• I give you two examples.

  • Michael and the audience.

  • Very interesting.

  • Means they're kind of Harvard business case when his term carvell.

  • Now, if you're from the North East, you know Carville and Michael, you're from Boston.

  • So you know Tom Carvel gets on the radio and television and does something like this.

  • I can't exactly imitate it, but it's Hi, I'm Tom Carvel were here in 110 River Road River, Mont.

  • Riverwood, New Jersey Um, do you make fresh ice cream?

  • John?

  • Sir, we make the freshest ice cream every day.

  • Tom cover looks to the camera, says Tom Carvel.

  • If you're in New Jersey, stop off here.

  • The advertising agencies who don't like that kind of advertising it's cheap, and it's easy to d'oh blasted.

  • The guy at age blasted the guy and his business, and those ads took off.

  • Another one is Crazy Eddie, same era.

  • Who did the same thing?

  • He just talked The idea.

  • When I go to a company like Bechtel, I was just looking at Bechtel, for example, and they have 600 videos.

  • All look the same.

  • Same silly PR style.

  • What I call PR style.

  • No insult to the public relations concept, but the agency's they're selling your soap.

  • In my view, authenticity is not about fancy.

  • Authenticity is about riel.

  • Even if you are selling soap, you don't need a big budget to be authentic.

  • In fact, sometimes the big budget gets in the way.

  • I get big budget primarily to think out the idea to think out the story long before production is ever made.

  • You know what the biggest budget should be in understanding the audience?

  • One.

  • Understand who you're talking to?

  • What do you mean?

  • There's no single audience on YouTube or on television, their audiences millennials.

  • People who have technology savvy people in the United States.

  • Women, uh, people who care about their looks, people who don't care about their looks.

  • There's 100 different ways of looking at this when you understand the audience, who's We better put the money knowing who you're talking to, how they feel, what they think, what they'll stick around for and what they'll connect away from or cut away from.

  • We click the button and go away from you or your video.

  • Then production production is about making certain that you are the audience in production.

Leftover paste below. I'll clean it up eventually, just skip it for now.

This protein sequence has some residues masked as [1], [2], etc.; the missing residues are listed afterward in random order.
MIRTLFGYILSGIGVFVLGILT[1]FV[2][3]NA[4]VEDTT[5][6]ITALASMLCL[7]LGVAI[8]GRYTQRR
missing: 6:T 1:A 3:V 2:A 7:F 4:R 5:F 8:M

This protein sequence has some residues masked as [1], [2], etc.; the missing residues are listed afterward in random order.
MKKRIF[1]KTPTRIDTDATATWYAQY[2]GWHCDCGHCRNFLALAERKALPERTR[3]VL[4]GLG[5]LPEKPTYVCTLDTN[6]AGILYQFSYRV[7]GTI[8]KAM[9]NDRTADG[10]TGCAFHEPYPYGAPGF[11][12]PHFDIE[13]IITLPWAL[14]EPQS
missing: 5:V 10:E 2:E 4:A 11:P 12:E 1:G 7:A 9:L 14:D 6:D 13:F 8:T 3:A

• Filmmakers, for example, who wanna win nice awards at advertising festivals, as I used to do when I made ads.

  • Um, these guys are making things for themselves.

  • Wait a minute.

  • We've got to do it again.

  • It doesn't look beautiful.

  • Is a little reflection in the light over there.

  • Could you say that again?

  • Without the alma not know you need the domino.

  • You need the mistakes, anything.

  • Let me rethink that to be really credible distribution.

  • Some money needs to be put into distribution, but the primary dollars Aaron understanding writing, thinking it out.

  • Moderate production values don't go fancy unless she's going for the big screen.

  • Let's gonna produce a commercial for a big screen theater.

  • Then I say, Okay, you know, I always tell guests on this show.

  • I say imagine you're having dinner with a group of intelligent friends who don't know your business.

  • Aim it there and that's an invitation to simply be honest and be straightforward and explain whatever it is you d'oh!

  • What I advise people to do is first off, reduced down to what the audience wants to hear and keep that audience in your mind.

  • What I do when I don't know what the audience wants to hear, I do two things.

  • One, I do my own independent search on YouTube.

  • I become the audience and I say, Where is that audience looking at?

  • And because I'm a YouTube creator, I see statistics about how much time the audience is watching so I can get some sense there.

  • But if I really need to, I call some people.

  • Hey, you all right?

  • I just did this reason that you're a radiologist.